Police chief protests panhandlersUPDATED 4:26 AM HST May 03, 2014Video Transcript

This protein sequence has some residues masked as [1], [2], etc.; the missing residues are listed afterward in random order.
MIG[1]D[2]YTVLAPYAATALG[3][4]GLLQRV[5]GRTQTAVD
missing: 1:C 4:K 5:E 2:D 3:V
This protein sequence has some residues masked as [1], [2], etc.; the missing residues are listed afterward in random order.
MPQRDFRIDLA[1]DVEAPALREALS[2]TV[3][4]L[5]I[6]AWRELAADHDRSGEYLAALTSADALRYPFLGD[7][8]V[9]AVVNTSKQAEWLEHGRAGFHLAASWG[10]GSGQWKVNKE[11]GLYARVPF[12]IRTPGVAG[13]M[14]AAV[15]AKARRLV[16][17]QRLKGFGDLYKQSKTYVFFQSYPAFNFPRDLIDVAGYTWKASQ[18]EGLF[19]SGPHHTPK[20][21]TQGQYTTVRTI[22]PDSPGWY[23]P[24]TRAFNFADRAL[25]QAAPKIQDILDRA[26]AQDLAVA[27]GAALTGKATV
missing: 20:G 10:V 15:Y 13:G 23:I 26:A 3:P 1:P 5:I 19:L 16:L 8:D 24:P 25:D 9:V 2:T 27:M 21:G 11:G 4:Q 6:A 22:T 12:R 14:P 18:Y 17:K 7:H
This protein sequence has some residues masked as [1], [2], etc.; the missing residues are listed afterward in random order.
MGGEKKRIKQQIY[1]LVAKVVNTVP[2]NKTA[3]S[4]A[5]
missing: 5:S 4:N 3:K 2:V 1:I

PANHANDLING IN THE CITY OF AUGUSTA IS BECOMING SUCH A PROBLEM THAT THE CHIEF OF POLICE IS MAKING IT HIS PERSONAL MISSION TO MAKE IT STOP. HE'S EVEN GOING SO FAR AS TO TAKE A DAY OFF TO URGE RESIDENTS AGAINST GIVING THEM CASH. WMTW NEWS 8'S JIM KIETHLEY JOINS US LIVE NOW WITH THE STORY. JIM? IT WAS ON THIS VERY CORNER, KNOWN AS "MEMORIAL ROTARY" ON FRIDAY -- FROM 9 "MEMORIAL ROTARY" ON FRIDAY -- FROM 9 TO 3 ON HIS DAY OFF...WHERE CHIEF BOB GREGOIRE DID SOMETHING THAT MIGHT JUST DRIVE PANHANDLERS AWAY -- OR AT LEAST TO THE RIGHT PLACE IF THEY NEED HELP. "I was here Friday. I saw him, We just figured it was another panhandler," said Laurie Whitmore with Rotary Cleaners. But what Whitmore at Rotary Cleaners didn't know was the man in the baseball cal was Augusta's Police Chief. "In all actuality, if you give to these organizations you can help many with that same amoutn of money and they won't use your money to purchase alcohol, tobacco or illicit drugs, said Augusta Police Chief Bob Gregoire. At said Augusta Police Chief Bob Gregoire. At the police station on Monday, Chief Gregoire the police station on Monday, Chief Gregoire shows us the sign he made, which directed to people to give to the local soup kitchen or the Salvation Army instead of handing over their hard earned chas to panhandlers. His message to the public, donate wisely. "I think it's a good idea. Cause I can't say whether the people that stand there are homeless or not, but some of them I'm pretty sure they are not. It's a scam," said Whitmore. The chief said $5 given to a pan handler might buy them a meal, but the same $5 will go even further at the local soup kitchen, perhaps enough to make 10 meals. Gregoire said he did it out of frustration, a way to deter panhandlers from coming to the capitol city, a problem he says is getting worse. "some of them are aggressive, pan handling public safety where people are walking in front of cars, they're falling over because they're impaired. They've become agressive. I just wanted to let people know that some of their money is being used for drugs, alcohol and tobacco," said Gregoire. The chief said he'd do it again. It was quire a learning experience. "We all want to help people there is a need but I think there is a better way to do it.."